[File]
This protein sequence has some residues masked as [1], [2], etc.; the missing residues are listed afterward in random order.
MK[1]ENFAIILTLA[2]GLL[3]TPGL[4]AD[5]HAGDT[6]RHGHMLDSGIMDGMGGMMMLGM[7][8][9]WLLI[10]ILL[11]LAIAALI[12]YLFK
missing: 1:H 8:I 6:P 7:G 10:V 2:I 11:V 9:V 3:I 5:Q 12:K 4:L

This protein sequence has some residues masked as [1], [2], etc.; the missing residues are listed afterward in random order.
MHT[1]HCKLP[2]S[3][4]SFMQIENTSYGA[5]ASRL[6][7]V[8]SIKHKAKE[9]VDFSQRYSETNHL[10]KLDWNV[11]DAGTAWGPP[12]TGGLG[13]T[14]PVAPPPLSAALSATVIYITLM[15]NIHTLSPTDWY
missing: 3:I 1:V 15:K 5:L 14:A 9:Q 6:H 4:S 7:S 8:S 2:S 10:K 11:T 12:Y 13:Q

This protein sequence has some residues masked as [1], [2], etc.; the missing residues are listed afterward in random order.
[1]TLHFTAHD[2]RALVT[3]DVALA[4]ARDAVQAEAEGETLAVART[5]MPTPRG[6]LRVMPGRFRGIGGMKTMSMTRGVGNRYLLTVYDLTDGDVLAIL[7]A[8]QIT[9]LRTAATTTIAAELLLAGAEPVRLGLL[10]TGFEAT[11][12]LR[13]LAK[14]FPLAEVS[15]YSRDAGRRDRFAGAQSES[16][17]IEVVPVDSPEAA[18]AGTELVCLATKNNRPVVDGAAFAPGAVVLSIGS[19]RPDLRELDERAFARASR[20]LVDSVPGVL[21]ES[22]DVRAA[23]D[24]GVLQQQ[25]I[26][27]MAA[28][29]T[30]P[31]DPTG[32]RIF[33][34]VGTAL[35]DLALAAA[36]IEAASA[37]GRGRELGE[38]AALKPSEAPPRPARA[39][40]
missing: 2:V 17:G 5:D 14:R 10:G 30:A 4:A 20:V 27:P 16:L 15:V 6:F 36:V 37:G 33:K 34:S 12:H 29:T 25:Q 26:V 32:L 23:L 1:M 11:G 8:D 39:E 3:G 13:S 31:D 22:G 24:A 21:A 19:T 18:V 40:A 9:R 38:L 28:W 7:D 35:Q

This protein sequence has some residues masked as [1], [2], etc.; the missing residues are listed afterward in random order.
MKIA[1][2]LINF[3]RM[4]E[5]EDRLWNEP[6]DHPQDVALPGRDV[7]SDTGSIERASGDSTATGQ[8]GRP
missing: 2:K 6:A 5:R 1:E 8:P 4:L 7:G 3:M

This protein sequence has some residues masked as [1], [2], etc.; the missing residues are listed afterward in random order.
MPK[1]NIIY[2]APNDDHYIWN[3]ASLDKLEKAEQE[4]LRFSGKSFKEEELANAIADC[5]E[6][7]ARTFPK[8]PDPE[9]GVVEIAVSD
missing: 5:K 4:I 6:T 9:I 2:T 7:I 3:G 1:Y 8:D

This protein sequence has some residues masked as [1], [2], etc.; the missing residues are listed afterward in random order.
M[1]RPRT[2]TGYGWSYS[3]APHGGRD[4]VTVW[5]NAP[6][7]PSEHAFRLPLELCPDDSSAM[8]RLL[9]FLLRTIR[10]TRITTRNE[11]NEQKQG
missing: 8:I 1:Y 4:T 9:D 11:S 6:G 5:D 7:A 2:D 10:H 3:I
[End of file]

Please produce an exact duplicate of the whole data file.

This protein sequence has some residues masked as [1], [2], etc.; the missing residues are listed afterward in random order.
MK[1]ENFAIILTLA[2]GLL[3]TPGL[4]AD[5]HAGDT[6]RHGHMLDSGIMDGMGGMMMLGM[7][8][9]WLLI[10]ILL[11]LAIAALI[12]YLFK
missing: 1:H 8:I 6:P 7:G 10:V 2:I 11:V 9:V 3:I 5:Q 12:K 4:L

This protein sequence has some residues masked as [1], [2], etc.; the missing residues are listed afterward in random order.
MHT[1]HCKLP[2]S[3][4]SFMQIENTSYGA[5]ASRL[6][7]V[8]SIKHKAKE[9]VDFSQRYSETNHL[10]KLDWNV[11]DAGTAWGPP[12]TGGLG[13]T[14]PVAPPPLSAALSATVIYITLM[15]NIHTLSPTDWY
missing: 3:I 1:V 15:K 5:L 14:A 9:Q 6:H 4:S 7:S 8:S 2:S 10:K 11:T 12:Y 13:Q

This protein sequence has some residues masked as [1], [2], etc.; the missing residues are listed afterward in random order.
[1]TLHFTAHD[2]RALVT[3]DVALA[4]ARDAVQAEAEGETLAVART[5]MPTPRG[6]LRVMPGRFRGIGGMKTMSMTRGVGNRYLLTVYDLTDGDVLAIL[7]A[8]QIT[9]LRTAATTTIAAELLLAGAEPVRLGLL[10]TGFEAT[11][12]LR[13]LAK[14]FPLAEVS[15]YSRDAGRRDRFAGAQSES[16][17]IEVVPVDSPEAA[18]AGTELVCLATKNNRPVVDGAAFAPGAVVLSIGS[19]RPDLRELDERAFARASR[20]LVDSVPGVL[21]ES[22]DVRAA[23]D[24]GVLQQQ[25]I[26][27]MAA[28][29]T[30]P[31]DPTG[32]RIF[33][34]VGTAL[35]DLALAAA[36]IEAASA[37]GRGRELGE[38]AALKPSEAPPRPARA[39][40]
missing: 2:V 17:G 5:D 14:R 10:G 30:A 4:A 20:V 27:P 16:L 15:V 6:F 36:V 37:G 33:K 34:S 12:H 29:T 25:Q 26:V 32:L 23:L 1:M 11:G 8:D 39:E 3:G 13:S 31:D 22:G 24:A 21:A 19:T 18:V 40:A 9:R 38:L 28:W 7:D 35:Q

This protein sequence has some residues masked as [1], [2], etc.; the missing residues are listed afterward in random order.
MKIA[1][2]LINF[3]RM[4]E[5]EDRLWNEP[6]DHPQDVALPGRDV[7]SDTGSIERASGDSTATGQ[8]GRP
missing: 2:K 6:A 5:R 1:E 8:P 4:L 7:G 3:M

This protein sequence has some residues masked as [1], [2], etc.; the missing residues are listed afterward in random order.
MPK[1]NIIY[2]APNDDHYIWN[3]ASLDKLEKAEQE[4]LRFSGKSFKEEELANAIADC[5]E[6][7]ARTFPK[8]PDPE[9]GVVEIAVSD
missing: 5:K 4:I 6:T 9:I 2:T 7:I 3:G 1:Y 8:D

This protein sequence has some residues masked as [1], [2], etc.; the missing residues are listed afterward in random order.
M[1]RPRT[2]TGYGWSYS[3]APHGGRD[4]VTVW[5]NAP[6][7]PSEHAFRLPLELCPDDSSAM[8]RLL[9]FLLRTIR[10]TRITTRNE[11]NEQKQG
missing: 8:I 1:Y 4:T 9:D 11:S 6:G 5:D 7:A 2:D 10:H 3:I